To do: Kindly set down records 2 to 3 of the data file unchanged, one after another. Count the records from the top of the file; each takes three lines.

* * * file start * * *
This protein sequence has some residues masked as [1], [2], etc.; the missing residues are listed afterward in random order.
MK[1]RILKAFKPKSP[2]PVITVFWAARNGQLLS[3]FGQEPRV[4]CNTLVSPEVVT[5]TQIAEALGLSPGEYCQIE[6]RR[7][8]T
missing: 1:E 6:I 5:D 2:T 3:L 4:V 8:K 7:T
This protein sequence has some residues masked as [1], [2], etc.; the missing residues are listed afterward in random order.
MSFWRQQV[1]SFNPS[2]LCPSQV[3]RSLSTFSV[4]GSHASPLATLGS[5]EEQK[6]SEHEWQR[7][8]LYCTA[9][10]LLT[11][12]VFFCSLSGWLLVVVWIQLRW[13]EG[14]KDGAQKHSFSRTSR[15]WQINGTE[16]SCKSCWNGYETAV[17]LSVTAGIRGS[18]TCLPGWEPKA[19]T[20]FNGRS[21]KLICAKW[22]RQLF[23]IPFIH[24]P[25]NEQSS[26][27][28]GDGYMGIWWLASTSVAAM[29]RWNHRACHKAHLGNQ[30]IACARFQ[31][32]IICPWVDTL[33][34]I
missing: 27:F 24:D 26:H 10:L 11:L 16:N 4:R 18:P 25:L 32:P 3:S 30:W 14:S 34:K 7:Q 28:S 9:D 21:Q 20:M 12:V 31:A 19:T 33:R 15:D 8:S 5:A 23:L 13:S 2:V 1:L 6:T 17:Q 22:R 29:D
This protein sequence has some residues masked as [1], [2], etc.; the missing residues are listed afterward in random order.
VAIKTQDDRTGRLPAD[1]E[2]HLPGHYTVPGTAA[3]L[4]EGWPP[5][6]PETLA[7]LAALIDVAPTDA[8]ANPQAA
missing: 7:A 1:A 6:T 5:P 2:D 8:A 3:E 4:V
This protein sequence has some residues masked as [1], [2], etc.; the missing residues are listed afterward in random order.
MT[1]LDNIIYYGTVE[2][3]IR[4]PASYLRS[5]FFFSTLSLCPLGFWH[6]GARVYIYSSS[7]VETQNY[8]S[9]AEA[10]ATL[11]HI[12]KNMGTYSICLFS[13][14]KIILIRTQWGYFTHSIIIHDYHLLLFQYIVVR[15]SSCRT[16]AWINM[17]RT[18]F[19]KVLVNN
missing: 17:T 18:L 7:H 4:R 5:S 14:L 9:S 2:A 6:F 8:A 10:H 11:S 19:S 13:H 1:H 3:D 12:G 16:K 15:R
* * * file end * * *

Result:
This protein sequence has some residues masked as [1], [2], etc.; the missing residues are listed afterward in random order.
MSFWRQQV[1]SFNPS[2]LCPSQV[3]RSLSTFSV[4]GSHASPLATLGS[5]EEQK[6]SEHEWQR[7][8]LYCTA[9][10]LLT[11][12]VFFCSLSGWLLVVVWIQLRW[13]EG[14]KDGAQKHSFSRTSR[15]WQINGTE[16]SCKSCWNGYETAV[17]LSVTAGIRGS[18]TCLPGWEPKA[19]T[20]FNGRS[21]KLICAKW[22]RQLF[23]IPFIH[24]P[25]NEQSS[26][27][28]GDGYMGIWWLASTSVAAM[29]RWNHRACHKAHLGNQ[30]IACARFQ[31][32]IICPWVDTL[33][34]I
missing: 27:F 24:D 26:H 10:L 11:L 16:N 4:R 18:P 25:L 32:P 3:S 30:W 14:S 34:K 7:Q 28:S 9:D 21:Q 20:M 12:V 31:A 19:T 33:R 15:D 8:S 5:A 23:L 13:S 2:V 1:L 6:T 17:Q 22:R 29:D
This protein sequence has some residues masked as [1], [2], etc.; the missing residues are listed afterward in random order.
VAIKTQDDRTGRLPAD[1]E[2]HLPGHYTVPGTAA[3]L[4]EGWPP[5][6]PETLA[7]LAALIDVAPTDA[8]ANPQAA
missing: 7:A 1:A 6:T 5:P 2:D 8:A 3:E 4:V